Battlefield Emotions in Late Antiquity: A Study of Fear and Motivation in Roman Military Treatises


Battlefield Emotions in Late Antiquity is a pioneering work, the first to present a comprehensive analysis of fear and motivation on the battlefields of Late Antiquity. By examining military treatises, Łukasz Różycki identifies means of manipulating the morale of soldiers on the same and on opposing sides, showing various examples of military trickery. The book analyzes non-combat properties of equipment, commanders’ speeches, war cries, keeping up appearances, and other methods of affecting the human psyche. The book is written in the spirit of new military history and combines the methodology of a historian, archaeologist, and philologist, and also considers aspects of psychology, particularly related to the functioning of groups and individuals in extreme situations.

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Łukasz Różycki, Ph.D. (1983), Adam Mickiewicz University, is an archaeologist and professor of ancient history, specializing in Late Antiquity and Byzantine military history. He is the author of numerous well-received academic articles and monographs, as well as translations from classical languages.
"Różycki skilfully lays out his ‘battle-plan’ on how to examine his sources, which vary from military treatises to narrative sources and archaeological evidence for the military equipment of Roman soldiers. [...] The concluding section neatly sums up the answers to the main questions asked in the introductory section and throughout the book [...] This new monograph brings to the forefront of modern scientific study the issue of battlefield emotions, including fear and post-traumatic stress, [...]. Różycki’s meticulous work is a big step forward on the road to understanding the battlefields of Antiquity, and the men who fought on them, their emotions and their ‘human’ reaction to success, adversity, hardship and defeat. Overall, this is a voluminous, yet very approachable, work with extensive bibliographical references to works in several languages (including Slavic; always the ‘handicap’ of western academics), and despite some minor editorial faults, it is a very welcome contribution in the field which, I hope, will stimulate further discussion in the future.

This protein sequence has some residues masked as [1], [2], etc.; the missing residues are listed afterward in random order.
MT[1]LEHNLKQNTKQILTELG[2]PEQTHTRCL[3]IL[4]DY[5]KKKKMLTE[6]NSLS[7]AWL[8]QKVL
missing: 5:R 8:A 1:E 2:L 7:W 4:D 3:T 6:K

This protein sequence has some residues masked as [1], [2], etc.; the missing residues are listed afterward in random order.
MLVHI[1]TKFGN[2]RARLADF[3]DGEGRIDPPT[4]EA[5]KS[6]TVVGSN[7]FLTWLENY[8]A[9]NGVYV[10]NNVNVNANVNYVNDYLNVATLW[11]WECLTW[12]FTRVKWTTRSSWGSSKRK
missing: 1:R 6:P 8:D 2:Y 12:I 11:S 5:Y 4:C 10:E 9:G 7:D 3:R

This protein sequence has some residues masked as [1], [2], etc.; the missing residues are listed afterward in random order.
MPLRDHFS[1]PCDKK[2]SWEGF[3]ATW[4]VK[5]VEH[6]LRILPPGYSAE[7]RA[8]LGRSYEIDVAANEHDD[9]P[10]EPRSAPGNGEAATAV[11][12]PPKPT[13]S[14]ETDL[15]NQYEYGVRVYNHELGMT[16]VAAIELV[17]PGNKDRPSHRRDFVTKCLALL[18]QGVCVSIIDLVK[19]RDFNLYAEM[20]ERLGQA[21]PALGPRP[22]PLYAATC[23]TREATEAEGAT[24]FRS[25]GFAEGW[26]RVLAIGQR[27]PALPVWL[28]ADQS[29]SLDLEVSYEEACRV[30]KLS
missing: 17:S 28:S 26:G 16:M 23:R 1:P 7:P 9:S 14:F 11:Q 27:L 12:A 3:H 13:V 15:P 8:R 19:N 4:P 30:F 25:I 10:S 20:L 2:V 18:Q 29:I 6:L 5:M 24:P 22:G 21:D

Georgios Theotokis, Ibn Haldun University, Istanbul, in De Re Militari 11 January 2022

 1 The Purpose of the Work and the Current State of Research
 2 Chronological Framework and Structure of the Work
 3 Methodology
 4 Issues of Methodology and Interpretation
 5 Sources

1 The Concept of War in Roman Military Treatises

2 Fighting Fear
 1 Fear as a Psychological Factor on the Battlefield
 2 Fear of the Dark
 3 Esprit de corps
 4 Fear of the Enemy
 5 The Ethnographic Context
 6 Fear of Combat
 7 Fear of the Unknown
 8 Fear of Equipment
 9 Fear of Service in Difficult Conditions

3 Weaponizing Fear
 1 Prisoners of War
 2 Scouts
 3 Barditus/barritus/nobiscum
 4 Hush …
 5 Charge
 6 Envoys and Spies
 7 Deserters and Traitors

4 The Commander
 1 Military Discipline
 2 Social Control System in the Roman Army
 3 Information
 4 Commanders’ Speeches

5 After the Battle
 1 Victory
 2 Pursuit
 3 Envelopment
 4 General Remarks
 5 Spoils and the Wounded
 6 Indecisive Battle
 7 Defeat

6 Conclusion
 1 Sources
 2 Modern Works
Of interest to scholars dealing with the Antiquity or the Middle Ages, academics working in the overlapping area of history and psychology, and anyone with interests in military history.
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